"Really I know nothing about it. You are not well to-night ; I shall give you something quieting so that you may sleep."

"No, no, just stay here a moment. Don't leave me."

He looked so eager that I sat down on his cot, felt his pulse again, rearranged his bandages, and placed his pillow more comfortably.

"Your touch is gentle as a woman's," he said, gratefully, sighing as he spoke. I sat still a little while, then rose to order his medicine, but he grasped me by the hand and drew me down again by him.

"This moonlight reminds me of the night I came near losing my sword-arm. I was lieutenant in a Louisiana regiment. We had a pretty hard brush with your fellows, and I found myself face to face with the toughest subject you ever saw. Twice I thought myself gone: our cartridges were out, and with a great shout of 'Liberty and Union!' the Yankee came at me with his sabre, cutting a gash in my arm that laid me low. Fortunately they had to fly just then, or I should have been in the other world. When I came to my senses, I was all alone with just such a glare of moonlight in my eyes as shines to-night. I was very weak and consuming with thirst, and not especially thankful to my brave comrades for thus leaving use in the lurch. You must know that I joined the army without a spark of love for secession: not a jot of principle in the matter—purely from the love of adventure, and with my French blood tingling at the thought of 'la gloire.' I have had different teaching since; so you need not be hasty in thinking me very contemptible. Glory has been the dream of my life."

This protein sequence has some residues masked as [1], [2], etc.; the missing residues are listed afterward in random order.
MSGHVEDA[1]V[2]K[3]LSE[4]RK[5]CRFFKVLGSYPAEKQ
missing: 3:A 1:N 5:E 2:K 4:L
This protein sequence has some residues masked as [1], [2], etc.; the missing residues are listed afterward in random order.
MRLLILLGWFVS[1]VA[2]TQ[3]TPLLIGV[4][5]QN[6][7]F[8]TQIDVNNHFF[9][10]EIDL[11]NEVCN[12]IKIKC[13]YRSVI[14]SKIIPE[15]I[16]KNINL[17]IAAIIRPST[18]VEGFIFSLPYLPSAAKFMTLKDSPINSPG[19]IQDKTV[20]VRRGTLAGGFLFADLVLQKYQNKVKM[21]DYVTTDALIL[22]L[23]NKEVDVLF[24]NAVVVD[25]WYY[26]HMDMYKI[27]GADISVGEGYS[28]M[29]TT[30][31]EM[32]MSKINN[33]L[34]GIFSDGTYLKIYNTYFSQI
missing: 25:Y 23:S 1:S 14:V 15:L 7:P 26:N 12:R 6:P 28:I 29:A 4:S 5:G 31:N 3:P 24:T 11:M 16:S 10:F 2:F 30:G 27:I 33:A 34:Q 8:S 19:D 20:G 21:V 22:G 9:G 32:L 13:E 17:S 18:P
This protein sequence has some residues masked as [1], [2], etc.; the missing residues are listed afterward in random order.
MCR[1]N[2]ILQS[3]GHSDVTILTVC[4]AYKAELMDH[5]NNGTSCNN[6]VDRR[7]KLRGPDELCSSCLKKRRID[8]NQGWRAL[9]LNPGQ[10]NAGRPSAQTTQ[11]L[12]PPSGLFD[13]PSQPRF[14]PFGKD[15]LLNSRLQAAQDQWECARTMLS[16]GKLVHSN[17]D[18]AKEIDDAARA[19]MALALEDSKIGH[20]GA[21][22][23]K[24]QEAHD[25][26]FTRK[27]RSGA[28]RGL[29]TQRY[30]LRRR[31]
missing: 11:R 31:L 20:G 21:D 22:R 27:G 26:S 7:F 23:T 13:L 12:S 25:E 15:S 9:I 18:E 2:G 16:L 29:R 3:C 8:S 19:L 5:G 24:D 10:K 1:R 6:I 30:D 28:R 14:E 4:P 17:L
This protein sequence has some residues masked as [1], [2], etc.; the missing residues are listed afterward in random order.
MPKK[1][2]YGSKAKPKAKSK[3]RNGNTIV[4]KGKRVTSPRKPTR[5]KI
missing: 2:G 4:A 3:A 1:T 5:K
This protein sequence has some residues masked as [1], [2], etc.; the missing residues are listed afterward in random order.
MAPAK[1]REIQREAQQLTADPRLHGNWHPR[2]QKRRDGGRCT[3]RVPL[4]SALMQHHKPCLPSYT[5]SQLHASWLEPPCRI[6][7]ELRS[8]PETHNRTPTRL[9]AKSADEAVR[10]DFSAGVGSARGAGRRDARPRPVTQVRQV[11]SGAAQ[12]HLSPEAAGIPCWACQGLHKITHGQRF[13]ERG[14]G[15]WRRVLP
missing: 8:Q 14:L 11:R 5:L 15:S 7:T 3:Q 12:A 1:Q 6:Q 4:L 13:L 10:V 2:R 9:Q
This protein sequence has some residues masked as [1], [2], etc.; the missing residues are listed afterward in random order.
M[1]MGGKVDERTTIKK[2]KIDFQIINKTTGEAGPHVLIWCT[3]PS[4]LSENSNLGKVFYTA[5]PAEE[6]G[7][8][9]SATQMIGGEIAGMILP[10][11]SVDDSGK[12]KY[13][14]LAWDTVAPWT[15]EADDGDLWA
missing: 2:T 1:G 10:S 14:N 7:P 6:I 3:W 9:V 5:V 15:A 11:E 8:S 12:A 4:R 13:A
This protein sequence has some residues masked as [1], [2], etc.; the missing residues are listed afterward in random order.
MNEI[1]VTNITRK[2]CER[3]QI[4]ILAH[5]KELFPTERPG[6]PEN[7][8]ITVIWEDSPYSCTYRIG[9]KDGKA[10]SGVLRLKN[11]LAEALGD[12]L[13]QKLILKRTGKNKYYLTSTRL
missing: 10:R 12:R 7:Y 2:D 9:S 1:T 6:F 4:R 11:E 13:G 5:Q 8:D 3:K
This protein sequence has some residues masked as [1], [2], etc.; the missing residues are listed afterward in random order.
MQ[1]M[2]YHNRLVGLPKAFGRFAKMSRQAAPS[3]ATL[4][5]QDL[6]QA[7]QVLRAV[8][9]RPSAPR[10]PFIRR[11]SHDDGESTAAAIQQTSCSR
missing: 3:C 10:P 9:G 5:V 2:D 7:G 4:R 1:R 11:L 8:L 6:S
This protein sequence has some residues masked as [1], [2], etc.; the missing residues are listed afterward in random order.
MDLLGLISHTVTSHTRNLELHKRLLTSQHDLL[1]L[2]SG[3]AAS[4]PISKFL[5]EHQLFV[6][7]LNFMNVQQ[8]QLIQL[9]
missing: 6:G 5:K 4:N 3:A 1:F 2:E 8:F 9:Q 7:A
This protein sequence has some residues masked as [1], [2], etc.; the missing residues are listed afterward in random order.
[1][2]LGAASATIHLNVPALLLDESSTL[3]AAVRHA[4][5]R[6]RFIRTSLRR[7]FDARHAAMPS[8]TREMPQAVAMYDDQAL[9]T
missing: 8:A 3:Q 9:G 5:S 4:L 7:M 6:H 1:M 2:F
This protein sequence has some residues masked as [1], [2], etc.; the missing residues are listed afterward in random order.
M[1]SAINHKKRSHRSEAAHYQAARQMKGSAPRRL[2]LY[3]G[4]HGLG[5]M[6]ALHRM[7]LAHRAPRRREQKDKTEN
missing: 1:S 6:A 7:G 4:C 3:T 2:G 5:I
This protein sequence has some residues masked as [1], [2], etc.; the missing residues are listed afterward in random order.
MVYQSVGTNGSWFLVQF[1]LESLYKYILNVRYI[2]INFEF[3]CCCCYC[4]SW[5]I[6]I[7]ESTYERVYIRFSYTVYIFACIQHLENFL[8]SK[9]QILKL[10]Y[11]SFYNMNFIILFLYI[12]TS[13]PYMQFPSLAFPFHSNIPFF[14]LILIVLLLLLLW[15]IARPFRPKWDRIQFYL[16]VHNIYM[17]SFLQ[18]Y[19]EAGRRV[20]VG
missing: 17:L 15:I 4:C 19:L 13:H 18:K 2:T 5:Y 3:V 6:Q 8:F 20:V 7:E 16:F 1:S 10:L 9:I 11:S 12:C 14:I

Pale, wasted as he was, the young lieutenant's face had a strange fascination in it. Now his eyes gleamed again, his proud mouth was tremulous with feeling that, of course, was yet incomprehensible to me. I tried to make him be silent; but so intense was his desire to speak that I found it best to listen calmly—best for more reasons than one: life was low in the chalice, perhaps my listening might sweeten its last few drops.

"Yes, glory has been a bright dream ever since I could listen to old stories of my ancestors in other lands, where our name was a proud one, a name I have tried to keep with honor. Well, I woke in the moonlight with a dim sense of concern for my generous friends who had left me to fate, and a very urgent desire to get water; so I managed to crawl through the woods, sometimes rising to my feet only to fall again, though I had tied my handkerchief round my arm to stop the bleeding. I recollected passing a farm-house before the fray, and as well as I could made my way for it. I was fortunate; though alarmed, the occupants were accustomed to danger and kindly took me in. For some time I was very ill: during my illness

our regiment was ordered off; indeed the Federals had gained possession of that part of the country. No one molested me; for the family was a poor Union one, who had been robbed of nearly all their valuables, but who, notwithstanding our ill-treatment, did not make known my refuge. I need not tell you how kind they were, how patient and careful; there was only an elderly woman, a boy of fourteen, and a young woman in the family. From the time I first opened my eyes after the delirium of fever, until—no matter for time—but kindness and tenderest care from both, but principally the younger woman, greeted me. I can see her great, dark, sad eyes looking now at me. 'Dieu!' how beautiful, how tender, how full of love. Love, did I say? adoration! What a life was hers! Poor Nina, poor Nina ! She was the daughter of one of the most influential, proudest merchants in New Orleans—her mother a quadroon slave. The father died one day of apoplexy without adjusting his 'property,' leaving Nina a slave. Too proud, too good, too beautiful. She fled, for her mother had already named her price—three thousand dollars. I gnash my teeth with rage at our cursed institution—she taught me what I was fighting to perpetuate. She, poor Nina, not even then safe from pursuers. I can not express to you how gentle and tender was her care of me. I can only tell you that it inspired the deepest love." The invalid raised himself on one arm, flashing darker, deeper than ever were his black eyes—a noble brow, white and thin to spirituality—the proud lips quivering again with pain and passion. Again I tried unavailingly to soothe him—he must have felt the strong tide of life ebbing, but it seemed only to nerve him on to speaking.